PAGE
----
Danica Patrick's NASCAR interests piqued long ago

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In 2005, while Danica Patrick's star was rising during her rookie IndyCar season, Scott St. John talked to her and her father about giving NASCAR a shot.

It was an idea pitched over a beer and grill, in a couple of folding chairs between motor coaches in the drivers' lot of Chicagoland Speedway. Scott St. John was on to something that September night in 2005. It just took a while for Danica Patrick to get there.

Patrick was 23, in her first IndyCar season with Rahal Letterman, a mainstream sensation after finishing fourth and leading 19 laps as a rookie in the Indianapolis 500. She would win the pole at Chicago that weekend and finish sixth. But she was listening to what St. John had to say. A representative with the Marathon Coach company that provides the rolling luxury homes for many drivers and owners, and a former business manager of Sprint Cup drivers Kurt and Kyle Busch, St. John had access to the powerful and the informed both in NASCAR and in open-wheel racing. He had seen traits in Patrick he thought could translate to stock cars. He had shared that opinion with Patrick's father, T.J., a friend who was then her business manager. And then St. John told Patrick. Her interest, he said, "was piqued from the start, but it took a while to show her what driving skills she had that would transfer."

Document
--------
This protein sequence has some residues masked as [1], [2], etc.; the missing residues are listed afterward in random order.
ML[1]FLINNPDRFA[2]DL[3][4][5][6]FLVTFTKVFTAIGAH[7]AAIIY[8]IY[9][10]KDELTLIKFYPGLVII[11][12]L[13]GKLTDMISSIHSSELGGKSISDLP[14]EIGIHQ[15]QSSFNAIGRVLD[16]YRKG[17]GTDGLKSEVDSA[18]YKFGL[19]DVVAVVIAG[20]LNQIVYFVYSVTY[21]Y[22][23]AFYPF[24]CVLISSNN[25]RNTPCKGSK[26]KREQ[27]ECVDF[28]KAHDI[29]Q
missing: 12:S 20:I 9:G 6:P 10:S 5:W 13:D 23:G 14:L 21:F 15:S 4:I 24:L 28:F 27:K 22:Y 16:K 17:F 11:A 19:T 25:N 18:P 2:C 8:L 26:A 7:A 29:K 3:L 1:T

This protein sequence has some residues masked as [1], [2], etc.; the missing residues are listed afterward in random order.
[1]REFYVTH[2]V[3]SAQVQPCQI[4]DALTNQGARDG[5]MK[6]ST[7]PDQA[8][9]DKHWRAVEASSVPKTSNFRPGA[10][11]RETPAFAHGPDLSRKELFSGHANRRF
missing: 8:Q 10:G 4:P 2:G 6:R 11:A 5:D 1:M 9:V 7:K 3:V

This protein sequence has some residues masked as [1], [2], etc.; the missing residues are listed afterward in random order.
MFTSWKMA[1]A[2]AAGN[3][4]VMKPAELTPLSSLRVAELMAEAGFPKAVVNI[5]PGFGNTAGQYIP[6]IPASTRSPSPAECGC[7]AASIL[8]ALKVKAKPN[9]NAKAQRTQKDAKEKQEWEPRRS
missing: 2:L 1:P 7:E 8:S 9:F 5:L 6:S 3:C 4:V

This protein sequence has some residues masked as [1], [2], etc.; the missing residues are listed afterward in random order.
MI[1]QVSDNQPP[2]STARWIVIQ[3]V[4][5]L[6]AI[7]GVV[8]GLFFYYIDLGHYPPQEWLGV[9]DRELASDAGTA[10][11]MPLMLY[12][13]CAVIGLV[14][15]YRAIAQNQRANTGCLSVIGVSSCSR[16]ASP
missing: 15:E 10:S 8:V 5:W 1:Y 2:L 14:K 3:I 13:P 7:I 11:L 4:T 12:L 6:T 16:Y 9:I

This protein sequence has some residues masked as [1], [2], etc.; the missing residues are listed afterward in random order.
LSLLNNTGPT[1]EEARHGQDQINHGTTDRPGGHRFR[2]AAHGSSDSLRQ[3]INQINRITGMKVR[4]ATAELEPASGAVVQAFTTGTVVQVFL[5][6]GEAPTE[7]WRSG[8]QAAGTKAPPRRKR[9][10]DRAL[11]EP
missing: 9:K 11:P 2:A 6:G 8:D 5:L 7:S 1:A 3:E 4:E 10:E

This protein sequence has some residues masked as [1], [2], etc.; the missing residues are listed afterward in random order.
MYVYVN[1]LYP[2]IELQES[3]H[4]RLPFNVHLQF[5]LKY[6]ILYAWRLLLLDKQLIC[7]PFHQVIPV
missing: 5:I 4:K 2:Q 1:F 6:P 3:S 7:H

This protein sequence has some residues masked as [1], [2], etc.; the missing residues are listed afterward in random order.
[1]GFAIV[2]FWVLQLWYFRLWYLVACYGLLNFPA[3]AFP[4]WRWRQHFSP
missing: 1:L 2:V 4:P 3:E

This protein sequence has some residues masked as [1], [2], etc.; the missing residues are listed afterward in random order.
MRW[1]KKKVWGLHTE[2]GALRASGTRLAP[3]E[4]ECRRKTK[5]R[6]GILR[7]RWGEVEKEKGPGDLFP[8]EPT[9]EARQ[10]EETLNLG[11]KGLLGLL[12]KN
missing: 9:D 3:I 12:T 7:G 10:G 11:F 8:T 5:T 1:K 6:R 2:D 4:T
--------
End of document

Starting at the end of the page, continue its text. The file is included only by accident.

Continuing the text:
Seven years later, after completing her IndyCar career, Patrick is undertaking her first full season in the NASCAR Nationwide Series.

"My background was NASCAR, and that's what I knew," St. John told espnW.com. "After watching her, getting to know her for a while, sitting around talking to her, I thought she had some characteristics of her driving I thought would transfer that she maybe didn't realize would: her car control, her long-race mentality, the fact she doesn't make her own mistakes. She runs mistake-free most of the time. That was it."

St. John's NASCAR credentials -- including managing Kurt Busch in his 2004 Sprint Cup championship season -- made him a trusted source, Patrick said.